Does Everything Happen For A Reason?

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Does everything happen for a reason? No. Not in the way that you’re probably thinking.

But this platitude is one you often hear when it comes to the uglier parts of life. A person dies? Well, it must all be part of God’s plan. A terrible thing happens? Everything happens for a reason, even if we don’t know that reason right now. A traumatic experience occurs? What doesn’t kill you only makes you stronger! Right? Right…?

Why do people believe that everything happens for a reason?

Confirmation Bias

Confirmation bias plays a large role in reinforcing belief. People experiencing confirmation bias tend to find a way to interpret new evidence as confirming their theories and beliefs. Sometimes this is an active choice; sometimes, it’s not.

Some people aren’t interested in or value anything other than the “truth” they believe in. That doesn’t mean that these people have bad intentions. Instead, they may be unable to think outside of the scope of their perception of the truth and the bigger reality. If that were a common skill, many philosophers would be out of a job, not that philosophers are killing it out there.

How does confirmation bias relate to the idea that everything happens for a reason? Let’s look at an example.

Greg gets in a car accident and loses a leg. Instead of spiraling into a deep depression and staying there, Greg focuses on getting back out there, getting active, and living an active life. He decides to take up running with his new prosthetic because he doesn’t want to let his accident hold him back. Greg is quite successful in that endeavor. After training hard, he decides to start running in different races. First, a half-marathon, then a full marathon, both of which he finishes and places well.

And then you have the other people on the outside looking in on Greg’s situation. They may or may not have seen the initial reaction to the accident; the tragedy, the depression, the mourning. They may have only seen Greg rising up and overcoming the hand that life dealt to him. So they don’t necessarily spend much time looking at all the negative parts of Greg’s accident and experience.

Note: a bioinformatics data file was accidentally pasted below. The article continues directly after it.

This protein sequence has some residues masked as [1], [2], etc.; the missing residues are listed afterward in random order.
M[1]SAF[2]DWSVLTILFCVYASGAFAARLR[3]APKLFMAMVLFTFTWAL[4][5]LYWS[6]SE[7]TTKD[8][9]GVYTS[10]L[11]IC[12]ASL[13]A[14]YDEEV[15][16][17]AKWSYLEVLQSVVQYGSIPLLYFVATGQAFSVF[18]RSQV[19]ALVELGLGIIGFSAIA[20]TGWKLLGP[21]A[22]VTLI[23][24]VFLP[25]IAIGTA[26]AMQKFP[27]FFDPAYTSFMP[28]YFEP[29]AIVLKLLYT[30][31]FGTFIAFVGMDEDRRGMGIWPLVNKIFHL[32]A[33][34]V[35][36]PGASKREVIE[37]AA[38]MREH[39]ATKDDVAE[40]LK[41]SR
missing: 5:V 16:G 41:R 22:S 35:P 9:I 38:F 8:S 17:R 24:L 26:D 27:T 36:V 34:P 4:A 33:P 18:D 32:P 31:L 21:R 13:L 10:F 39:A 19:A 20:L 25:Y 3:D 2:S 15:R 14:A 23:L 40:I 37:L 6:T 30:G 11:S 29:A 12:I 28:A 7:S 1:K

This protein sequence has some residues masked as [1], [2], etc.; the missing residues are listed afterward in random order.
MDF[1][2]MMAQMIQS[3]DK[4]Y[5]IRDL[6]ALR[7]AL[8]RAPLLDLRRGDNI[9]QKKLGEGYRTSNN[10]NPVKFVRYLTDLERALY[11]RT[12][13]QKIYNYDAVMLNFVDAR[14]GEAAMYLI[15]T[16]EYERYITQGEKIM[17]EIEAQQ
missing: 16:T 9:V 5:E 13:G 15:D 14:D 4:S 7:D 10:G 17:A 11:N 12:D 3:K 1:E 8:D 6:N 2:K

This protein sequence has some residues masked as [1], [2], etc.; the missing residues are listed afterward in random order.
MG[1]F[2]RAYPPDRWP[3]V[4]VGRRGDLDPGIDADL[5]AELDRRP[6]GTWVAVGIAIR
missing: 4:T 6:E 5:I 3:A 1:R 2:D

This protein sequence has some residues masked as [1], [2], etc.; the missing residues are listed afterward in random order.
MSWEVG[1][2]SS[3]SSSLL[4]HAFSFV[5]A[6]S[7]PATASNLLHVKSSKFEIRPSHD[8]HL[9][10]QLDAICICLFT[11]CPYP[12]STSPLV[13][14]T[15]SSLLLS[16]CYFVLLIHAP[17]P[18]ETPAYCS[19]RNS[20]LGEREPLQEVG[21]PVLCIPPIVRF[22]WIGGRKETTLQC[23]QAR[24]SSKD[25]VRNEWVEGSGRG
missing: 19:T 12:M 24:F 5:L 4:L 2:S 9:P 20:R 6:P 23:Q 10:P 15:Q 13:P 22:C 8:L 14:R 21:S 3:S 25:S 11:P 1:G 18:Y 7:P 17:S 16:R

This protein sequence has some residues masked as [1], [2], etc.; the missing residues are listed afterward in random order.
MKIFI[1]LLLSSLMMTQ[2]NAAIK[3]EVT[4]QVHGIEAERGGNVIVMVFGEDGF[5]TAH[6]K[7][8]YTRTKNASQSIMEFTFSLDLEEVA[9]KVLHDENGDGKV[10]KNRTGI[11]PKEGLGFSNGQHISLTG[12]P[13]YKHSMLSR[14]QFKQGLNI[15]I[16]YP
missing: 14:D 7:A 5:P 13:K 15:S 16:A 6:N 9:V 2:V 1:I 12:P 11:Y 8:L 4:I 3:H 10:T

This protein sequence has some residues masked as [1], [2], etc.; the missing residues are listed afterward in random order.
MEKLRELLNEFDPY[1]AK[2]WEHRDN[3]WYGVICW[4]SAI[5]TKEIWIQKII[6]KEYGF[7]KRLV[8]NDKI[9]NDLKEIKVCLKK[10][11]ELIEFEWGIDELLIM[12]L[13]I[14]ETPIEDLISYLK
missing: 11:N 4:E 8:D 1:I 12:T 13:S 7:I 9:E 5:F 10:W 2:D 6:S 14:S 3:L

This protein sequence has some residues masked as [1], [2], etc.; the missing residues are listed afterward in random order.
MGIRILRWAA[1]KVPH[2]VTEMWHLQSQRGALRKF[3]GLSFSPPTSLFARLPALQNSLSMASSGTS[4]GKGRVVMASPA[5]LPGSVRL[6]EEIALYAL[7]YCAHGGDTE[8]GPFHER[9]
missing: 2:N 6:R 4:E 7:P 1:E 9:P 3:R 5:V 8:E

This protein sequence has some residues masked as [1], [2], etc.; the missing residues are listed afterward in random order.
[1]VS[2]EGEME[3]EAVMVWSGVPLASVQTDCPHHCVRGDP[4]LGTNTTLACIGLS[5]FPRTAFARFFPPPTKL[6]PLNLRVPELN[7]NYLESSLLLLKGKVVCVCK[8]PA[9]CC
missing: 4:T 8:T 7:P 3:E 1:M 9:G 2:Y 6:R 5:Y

Instead, they focus on recovery and his new life as a runner. But, then, they take that as confirmation that “Yes, everything does happen for a reason. Greg lost his leg, but look at how good he is doing now!”

And that’s a pretty easy thing to do with how people and society tend to function. People want hope and inspiration, so they look at the Gregs of the world. They don’t look at the people who found themselves in a similar situation but couldn’t or wouldn’t find a different path.

Not everyone will have Greg’s drive, ability, or even suffer the same injuries that still gave Greg the freedom to recover that way. The stories of other people like Greg won’t have such a positive ending. They can’t get over the unfairness of it all, sink into their trauma, and don’t try because they don’t see any reason to try.

Then, people experiencing confirmation bias point at others who may be in similar situations to tell them that they aren’t trying hard enough. This is even a theme you see in movies from time to time. “What? Are you just going to let something as minor as a traumatizing car crash, losing a leg, and having your life turned upside down stop you from living your best life? Greg did it. Why can’t you?”

Hindsight Bias

Hindsight bias may play a role in believing that everything happens for a reason. This type of bias is also called the “knew-it-all-along” effect. That is, the person looks back on an experience and confirms to themselves that they knew this was going to happen! Again, this is because the evidence was there all along.